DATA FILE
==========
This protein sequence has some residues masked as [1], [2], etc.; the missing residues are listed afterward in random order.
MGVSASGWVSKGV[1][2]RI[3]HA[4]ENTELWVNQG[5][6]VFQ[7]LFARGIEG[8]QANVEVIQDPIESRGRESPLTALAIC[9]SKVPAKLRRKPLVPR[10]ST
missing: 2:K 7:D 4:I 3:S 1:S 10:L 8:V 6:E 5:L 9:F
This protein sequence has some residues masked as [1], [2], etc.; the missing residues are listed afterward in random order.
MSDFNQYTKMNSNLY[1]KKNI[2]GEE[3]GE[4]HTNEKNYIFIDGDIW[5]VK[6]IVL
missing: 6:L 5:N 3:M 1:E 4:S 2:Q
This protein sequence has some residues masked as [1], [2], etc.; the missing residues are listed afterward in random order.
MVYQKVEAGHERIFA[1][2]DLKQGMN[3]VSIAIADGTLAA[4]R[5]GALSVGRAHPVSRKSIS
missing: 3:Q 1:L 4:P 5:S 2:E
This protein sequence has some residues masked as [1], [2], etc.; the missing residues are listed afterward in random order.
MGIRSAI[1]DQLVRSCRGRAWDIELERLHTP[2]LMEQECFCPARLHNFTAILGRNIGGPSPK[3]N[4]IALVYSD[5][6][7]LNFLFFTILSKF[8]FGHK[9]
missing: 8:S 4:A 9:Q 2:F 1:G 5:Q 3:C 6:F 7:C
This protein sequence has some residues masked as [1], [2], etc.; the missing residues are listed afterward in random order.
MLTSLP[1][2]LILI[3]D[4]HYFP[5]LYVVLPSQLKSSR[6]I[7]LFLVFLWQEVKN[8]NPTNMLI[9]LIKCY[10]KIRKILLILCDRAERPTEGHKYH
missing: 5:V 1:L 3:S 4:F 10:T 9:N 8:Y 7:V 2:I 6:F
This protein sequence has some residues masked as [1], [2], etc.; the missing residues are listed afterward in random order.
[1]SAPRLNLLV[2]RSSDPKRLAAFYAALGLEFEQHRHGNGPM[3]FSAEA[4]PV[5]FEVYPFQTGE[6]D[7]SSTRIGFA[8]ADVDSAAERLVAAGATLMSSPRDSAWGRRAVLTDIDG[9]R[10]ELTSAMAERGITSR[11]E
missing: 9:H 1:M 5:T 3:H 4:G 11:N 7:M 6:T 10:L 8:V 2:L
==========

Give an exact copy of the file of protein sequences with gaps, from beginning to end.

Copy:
This protein sequence has some residues masked as [1], [2], etc.; the missing residues are listed afterward in random order.
MGVSASGWVSKGV[1][2]RI[3]HA[4]ENTELWVNQG[5][6]VFQ[7]LFARGIEG[8]QANVEVIQDPIESRGRESPLTALAIC[9]SKVPAKLRRKPLVPR[10]ST
missing: 2:K 7:D 4:I 3:S 1:S 10:L 8:V 6:E 5:L 9:F
This protein sequence has some residues masked as [1], [2], etc.; the missing residues are listed afterward in random order.
MSDFNQYTKMNSNLY[1]KKNI[2]GEE[3]GE[4]HTNEKNYIFIDGDIW[5]VK[6]IVL
missing: 6:L 5:N 3:M 1:E 4:S 2:Q
This protein sequence has some residues masked as [1], [2], etc.; the missing residues are listed afterward in random order.
MVYQKVEAGHERIFA[1][2]DLKQGMN[3]VSIAIADGTLAA[4]R[5]GALSVGRAHPVSRKSIS
missing: 3:Q 1:L 4:P 5:S 2:E
This protein sequence has some residues masked as [1], [2], etc.; the missing residues are listed afterward in random order.
MGIRSAI[1]DQLVRSCRGRAWDIELERLHTP[2]LMEQECFCPARLHNFTAILGRNIGGPSPK[3]N[4]IALVYSD[5][6][7]LNFLFFTILSKF[8]FGHK[9]
missing: 8:S 4:A 9:Q 2:F 1:G 5:Q 3:C 6:F 7:C
This protein sequence has some residues masked as [1], [2], etc.; the missing residues are listed afterward in random order.
MLTSLP[1][2]LILI[3]D[4]HYFP[5]LYVVLPSQLKSSR[6]I[7]LFLVFLWQEVKN[8]NPTNMLI[9]LIKCY[10]KIRKILLILCDRAERPTEGHKYH
missing: 5:V 1:L 3:S 4:F 10:T 9:N 8:Y 7:V 2:I 6:F
This protein sequence has some residues masked as [1], [2], etc.; the missing residues are listed afterward in random order.
[1]SAPRLNLLV[2]RSSDPKRLAAFYAALGLEFEQHRHGNGPM[3]FSAEA[4]PV[5]FEVYPFQTGE[6]D[7]SSTRIGFA[8]ADVDSAAERLVAAGATLMSSPRDSAWGRRAVLTDIDG[9]R[10]ELTSAMAERGITSR[11]E
missing: 9:H 1:M 5:T 3:H 4:G 11:N 7:M 6:T 10:L 8:V 2:L